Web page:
The Independent Voice of Southern Methodist University Since 1915

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The Daily Campus

The Independent Voice of Southern Methodist University Since 1915

The Daily Campus

The Independent Voice of Southern Methodist University Since 1915

The Daily Campus

SMU professor Susanne Scholz in the West Bank in 2018.
SMU professor to return to campus after being trapped in Gaza for 12 years
Sara Hummadi, Video Editor • May 18, 2024

‘G.I. Joe: Retaliation’ director talks power of ‘G.I. Joe’ franchise

G.I. Joe is back, and this time he’s bigger than ever.

The sequel to 2009’s “G.I. Joe: The Rise of the Cobra,” “G.I. Joe: Retaliation,” hit theaters nationwide on March 28.

The film features Dwayne Johnson, D.J. Cotrona and Channing Tatum in the starring roles.

Before working on the action-packed “G.I” film, the film’s director, Jon Chu, was known for his work directing a different type of movie.

Before “G.I. Joe,” Chu directed”Step Up 2: The Streets,” “Step Up 3D” and “Justin Beiber: Never Say Never.”

“G.I. Joe” is his fourth film, and is quite different from his musical background.

In a nationwide college conference call, Chu spoke about his experience directing his first action film.

“This is my fourth film. So it was a Step Up 2, 3, Bieber, and then Joe. And it was definitely a jump. I mean…when you jump into a big movie like this; there are a lot of different pressures,” Chu said.

Among these pressures were the multiple studios that controlled the film and the actors having a large say in the film.

“We had multiple studios… And then you include The Rock, who has a say in things. So it is a balancing out. But I think that ultimately, they really trusted me. They gave me a lot of freedom to do what I needed to do to make the tone work.” Chu said.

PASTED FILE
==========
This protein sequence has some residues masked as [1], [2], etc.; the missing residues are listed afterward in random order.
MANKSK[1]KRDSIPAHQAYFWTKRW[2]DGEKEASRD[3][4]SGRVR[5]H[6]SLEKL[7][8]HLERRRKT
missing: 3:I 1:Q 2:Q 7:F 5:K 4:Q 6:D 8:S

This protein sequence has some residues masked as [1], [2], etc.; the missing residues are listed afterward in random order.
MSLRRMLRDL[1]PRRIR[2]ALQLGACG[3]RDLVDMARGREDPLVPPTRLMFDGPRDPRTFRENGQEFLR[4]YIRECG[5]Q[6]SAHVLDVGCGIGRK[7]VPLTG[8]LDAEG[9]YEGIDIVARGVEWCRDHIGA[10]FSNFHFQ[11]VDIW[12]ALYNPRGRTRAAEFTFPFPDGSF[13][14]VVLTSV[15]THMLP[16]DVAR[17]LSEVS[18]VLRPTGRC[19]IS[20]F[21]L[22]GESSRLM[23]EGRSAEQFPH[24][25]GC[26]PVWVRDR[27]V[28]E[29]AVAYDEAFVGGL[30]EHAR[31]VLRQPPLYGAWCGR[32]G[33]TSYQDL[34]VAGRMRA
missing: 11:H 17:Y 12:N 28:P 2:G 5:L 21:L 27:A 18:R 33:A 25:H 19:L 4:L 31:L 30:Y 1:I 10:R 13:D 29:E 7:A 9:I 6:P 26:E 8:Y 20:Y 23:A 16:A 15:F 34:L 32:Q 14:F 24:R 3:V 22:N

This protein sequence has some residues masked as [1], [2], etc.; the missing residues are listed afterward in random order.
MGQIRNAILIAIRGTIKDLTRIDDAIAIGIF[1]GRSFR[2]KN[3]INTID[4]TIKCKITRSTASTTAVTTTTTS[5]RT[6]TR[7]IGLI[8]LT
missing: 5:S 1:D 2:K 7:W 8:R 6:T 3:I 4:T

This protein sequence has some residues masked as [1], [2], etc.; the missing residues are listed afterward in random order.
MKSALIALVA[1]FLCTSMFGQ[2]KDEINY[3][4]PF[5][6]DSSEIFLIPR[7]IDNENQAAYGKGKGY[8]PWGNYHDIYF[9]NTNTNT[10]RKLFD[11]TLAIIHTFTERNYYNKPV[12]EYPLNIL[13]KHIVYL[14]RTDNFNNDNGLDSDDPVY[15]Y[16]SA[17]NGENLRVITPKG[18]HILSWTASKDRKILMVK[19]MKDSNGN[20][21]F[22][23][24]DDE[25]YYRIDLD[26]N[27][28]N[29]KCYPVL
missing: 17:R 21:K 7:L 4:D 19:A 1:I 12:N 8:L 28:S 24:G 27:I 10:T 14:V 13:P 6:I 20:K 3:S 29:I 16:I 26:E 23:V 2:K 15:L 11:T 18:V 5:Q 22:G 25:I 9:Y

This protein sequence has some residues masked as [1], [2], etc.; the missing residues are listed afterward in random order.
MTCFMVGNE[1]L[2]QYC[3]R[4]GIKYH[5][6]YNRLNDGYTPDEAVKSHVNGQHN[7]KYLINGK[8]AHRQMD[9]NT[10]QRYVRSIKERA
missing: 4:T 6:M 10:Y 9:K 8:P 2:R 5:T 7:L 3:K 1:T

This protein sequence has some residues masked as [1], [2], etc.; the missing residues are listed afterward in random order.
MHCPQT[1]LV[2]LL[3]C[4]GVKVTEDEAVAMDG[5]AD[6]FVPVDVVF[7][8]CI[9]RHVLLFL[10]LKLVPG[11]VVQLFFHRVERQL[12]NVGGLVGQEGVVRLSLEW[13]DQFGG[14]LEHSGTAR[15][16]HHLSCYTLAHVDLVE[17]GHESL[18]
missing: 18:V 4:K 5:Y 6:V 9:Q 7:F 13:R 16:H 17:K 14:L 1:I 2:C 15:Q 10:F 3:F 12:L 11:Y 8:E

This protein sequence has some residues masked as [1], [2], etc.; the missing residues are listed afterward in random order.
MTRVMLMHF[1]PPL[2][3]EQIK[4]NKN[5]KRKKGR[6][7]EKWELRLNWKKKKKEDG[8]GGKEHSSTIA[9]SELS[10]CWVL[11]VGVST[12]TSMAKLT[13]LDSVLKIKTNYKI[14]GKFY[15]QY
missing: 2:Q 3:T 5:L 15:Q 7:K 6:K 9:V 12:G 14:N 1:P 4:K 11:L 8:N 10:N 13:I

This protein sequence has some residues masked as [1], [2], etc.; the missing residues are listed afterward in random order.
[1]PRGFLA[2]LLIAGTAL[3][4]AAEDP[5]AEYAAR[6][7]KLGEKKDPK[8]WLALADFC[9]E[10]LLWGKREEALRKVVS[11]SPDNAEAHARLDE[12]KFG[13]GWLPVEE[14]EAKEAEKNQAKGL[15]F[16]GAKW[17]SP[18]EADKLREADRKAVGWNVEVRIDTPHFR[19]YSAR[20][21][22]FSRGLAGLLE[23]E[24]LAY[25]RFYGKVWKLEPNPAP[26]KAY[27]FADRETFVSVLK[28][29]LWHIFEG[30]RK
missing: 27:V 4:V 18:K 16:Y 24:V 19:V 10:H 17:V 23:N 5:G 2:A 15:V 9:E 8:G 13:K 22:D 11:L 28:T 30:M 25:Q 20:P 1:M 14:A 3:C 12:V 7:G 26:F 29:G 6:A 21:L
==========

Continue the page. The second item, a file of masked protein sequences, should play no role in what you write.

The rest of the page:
While it was Chu’s first action movie, there were plenty of other people on set with action experience.

“When you’re working on your first action movie, it was really helpful to have (Lorenzo) our producer, and you have Duane (Johnson) and Bruce (Willis), who are masters of action movies,” Chu said.

The film features characters who do not necessarily fit into the traditional good guy or bad guy mold featured in many action films.

Chu responds that the certain characters who could be on either side adds to the fun of the “G.I. Joe” films.

The mix of good and evil characters is balanced out by G.I. Joe.

“I think that ultimately, though, Joe, G.I. Joe, the name, even – just the Average Joe can be the hero. Is sort of the center of our – of the tone and theme of our movie, that it’s actually not about the laser guns, it’s not about the hovercraft of the spacecraft that you have.”

In the film, Bruce Willis plays General Joe Colton, the inspirational hero.

“He (Bruce Willis) is the only one who can look at Duane Johnson in the face and say, ‘You’re not man enough yet’. You’ve got to let go of all those other things, and dig deep. Because when your back’s against the wall and you have no equipment – you have none of that stuff – the only thing that matters is who you are as a person. And that’s what makes a hero,” Chu said.

Chu believes that G.I. Joe’s heroic role in the film is what partly has allowed the “G.I. Joe” franchise to last for so many generations.

Regardless of the manner the story is told, ultimately, “it is a human story about stepping into being a leader.”

The universality of the story appeals to different generations and allows the G.I. Joe character to continue to be reinvented.

“G.I. Joe: Retaliation” is now in theaters.   

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